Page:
Orchids and Monkeys and Quetzals – OH MY!

July 28th, 2014 by Sarah Reichard

An Upcoming UW Botanic Gardens Adventure in Costa Rica

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Adventure awaits in Costa Rica with UW Botanic Gardens. Photo by Joanna Livingstone

One of the best things I did for myself during my graduate school days – no actually, in my whole life – was to take a two month tropical ecology class in Costa Rica from the Organization for Tropical Studies (OTS). Besides being in an incredibly beautiful place, I found myself in experiences that challenged me. Because I am a serious plant geek, I have always chosen projects relating to plants, but OTS would have none of that – we were assigned to work with various biologists and did projects relating to their specialties. Therefore, I spend a very memorable night trapping bats with a noted expert from the Smithsonian Museum, with a dawn serenade from howler monkeys all around us. I also worked on leaf cutter ants and poison dart frogs – and plants.

It was such a wonderful experience, that I felt no need to return to Costa Rica – until now. Holbrook Travel has organized a great trip that has many of the experiences I had with OTS, but a little safer. For instance, Holbrook can arrange for us to float in a raft on the Rio Sarapiqui. This river flows through the OTS La Selva station. Our field work was usually done in the morning and we would often run up the river a ways and then jump in the water fully clothed and float back to the field station to cool off before lunch. Between rocks and caimans we were probably flirting with more danger than we should, but we were in our 20s and had that live-forever mentality. I also spent a memorable evening with others in the class on Volcan Arenal, an active volcano, that resulted in our wandering in the dark as the volcano erupted, trying to find the bus that was coming to pick us up. Holbrook has placed us in the lovely Arenal Lodge, where we will be able to view the volcano and engage in a number of civilized activities.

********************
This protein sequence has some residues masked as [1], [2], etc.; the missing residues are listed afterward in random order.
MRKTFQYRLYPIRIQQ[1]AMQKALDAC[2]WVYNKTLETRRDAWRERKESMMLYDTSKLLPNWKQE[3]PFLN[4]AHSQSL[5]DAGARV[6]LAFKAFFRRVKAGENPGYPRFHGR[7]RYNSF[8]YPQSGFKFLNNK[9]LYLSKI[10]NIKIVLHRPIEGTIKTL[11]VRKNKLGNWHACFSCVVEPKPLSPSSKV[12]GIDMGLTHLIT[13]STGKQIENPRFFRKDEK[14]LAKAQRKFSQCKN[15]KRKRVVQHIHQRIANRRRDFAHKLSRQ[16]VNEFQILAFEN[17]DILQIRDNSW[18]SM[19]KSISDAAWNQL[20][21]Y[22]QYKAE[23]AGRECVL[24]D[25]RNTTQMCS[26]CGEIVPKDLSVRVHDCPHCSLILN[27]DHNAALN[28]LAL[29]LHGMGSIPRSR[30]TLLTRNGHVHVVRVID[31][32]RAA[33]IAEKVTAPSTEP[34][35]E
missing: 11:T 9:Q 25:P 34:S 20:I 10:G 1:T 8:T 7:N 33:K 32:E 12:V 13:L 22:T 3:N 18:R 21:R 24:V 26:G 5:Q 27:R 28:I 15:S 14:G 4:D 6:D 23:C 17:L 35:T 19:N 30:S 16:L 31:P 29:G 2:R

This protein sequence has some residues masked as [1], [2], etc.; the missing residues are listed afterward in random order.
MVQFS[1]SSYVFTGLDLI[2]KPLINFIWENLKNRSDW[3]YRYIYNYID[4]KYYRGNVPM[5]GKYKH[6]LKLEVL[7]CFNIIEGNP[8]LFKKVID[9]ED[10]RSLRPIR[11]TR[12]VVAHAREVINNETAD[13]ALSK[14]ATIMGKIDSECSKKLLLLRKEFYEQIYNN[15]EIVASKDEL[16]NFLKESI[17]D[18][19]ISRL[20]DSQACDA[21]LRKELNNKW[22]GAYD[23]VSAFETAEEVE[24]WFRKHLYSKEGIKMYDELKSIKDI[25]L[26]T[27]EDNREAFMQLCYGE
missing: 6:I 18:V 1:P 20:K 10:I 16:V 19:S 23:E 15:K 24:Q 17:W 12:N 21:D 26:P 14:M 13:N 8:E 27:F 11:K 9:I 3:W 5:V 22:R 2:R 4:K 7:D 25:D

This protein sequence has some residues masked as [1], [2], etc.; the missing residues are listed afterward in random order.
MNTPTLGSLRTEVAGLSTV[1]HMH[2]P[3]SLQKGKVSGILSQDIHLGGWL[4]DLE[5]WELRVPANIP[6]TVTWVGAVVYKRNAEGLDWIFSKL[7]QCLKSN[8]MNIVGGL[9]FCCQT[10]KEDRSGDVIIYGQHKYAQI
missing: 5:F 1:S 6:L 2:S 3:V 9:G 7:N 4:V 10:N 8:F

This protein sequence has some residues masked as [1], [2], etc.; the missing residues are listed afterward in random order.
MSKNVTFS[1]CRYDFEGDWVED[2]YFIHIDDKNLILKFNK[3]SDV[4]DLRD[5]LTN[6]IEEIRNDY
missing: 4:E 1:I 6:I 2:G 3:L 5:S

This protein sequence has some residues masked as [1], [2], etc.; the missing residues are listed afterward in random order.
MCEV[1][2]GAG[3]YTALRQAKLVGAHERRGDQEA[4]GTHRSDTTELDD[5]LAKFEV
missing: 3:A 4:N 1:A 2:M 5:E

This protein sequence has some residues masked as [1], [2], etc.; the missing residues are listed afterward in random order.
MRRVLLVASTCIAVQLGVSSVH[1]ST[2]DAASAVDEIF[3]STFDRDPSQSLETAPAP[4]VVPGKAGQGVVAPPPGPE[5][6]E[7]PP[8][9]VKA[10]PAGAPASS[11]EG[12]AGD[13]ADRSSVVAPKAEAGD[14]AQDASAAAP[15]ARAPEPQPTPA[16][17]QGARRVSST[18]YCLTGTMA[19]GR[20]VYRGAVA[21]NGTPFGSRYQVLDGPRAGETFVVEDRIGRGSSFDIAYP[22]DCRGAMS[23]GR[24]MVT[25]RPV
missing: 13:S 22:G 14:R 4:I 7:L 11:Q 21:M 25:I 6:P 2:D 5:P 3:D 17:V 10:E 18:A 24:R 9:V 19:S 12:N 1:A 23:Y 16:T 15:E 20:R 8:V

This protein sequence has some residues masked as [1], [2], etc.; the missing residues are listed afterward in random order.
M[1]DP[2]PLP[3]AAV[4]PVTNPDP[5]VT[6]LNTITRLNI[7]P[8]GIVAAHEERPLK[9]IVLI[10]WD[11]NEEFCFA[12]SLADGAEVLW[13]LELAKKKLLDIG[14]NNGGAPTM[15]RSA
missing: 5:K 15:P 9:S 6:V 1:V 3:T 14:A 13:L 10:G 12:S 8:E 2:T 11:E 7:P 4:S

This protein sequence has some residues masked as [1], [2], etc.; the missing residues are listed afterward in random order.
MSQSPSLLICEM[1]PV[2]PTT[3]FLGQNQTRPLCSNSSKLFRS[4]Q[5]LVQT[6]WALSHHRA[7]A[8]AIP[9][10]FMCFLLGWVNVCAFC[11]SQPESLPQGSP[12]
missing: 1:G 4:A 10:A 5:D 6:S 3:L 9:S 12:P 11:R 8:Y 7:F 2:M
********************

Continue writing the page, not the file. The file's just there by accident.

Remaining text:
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Photo by Dain Van Schoyck

We will also be visiting the high elevation Monteverde Reserve, where I am determined to see the Resplendent Quetzal! Despite many attempts to see this bird in Costa Rica and Guatemala, all involving me getting up in the wee hours of the morning, I have never seen it. In Guatemala I went to the place listed in all the guidebooks as the place you were guaranteed to see one. I heard them calling all around me (lovely call, by the way) but never saw one. To add further insult to injury, the woman who owned the property showed me a time-stamped photo taken the previous afternoon of three of these gorgeous birds sitting on a wire by her house! This time I will see one – I just KNOW it!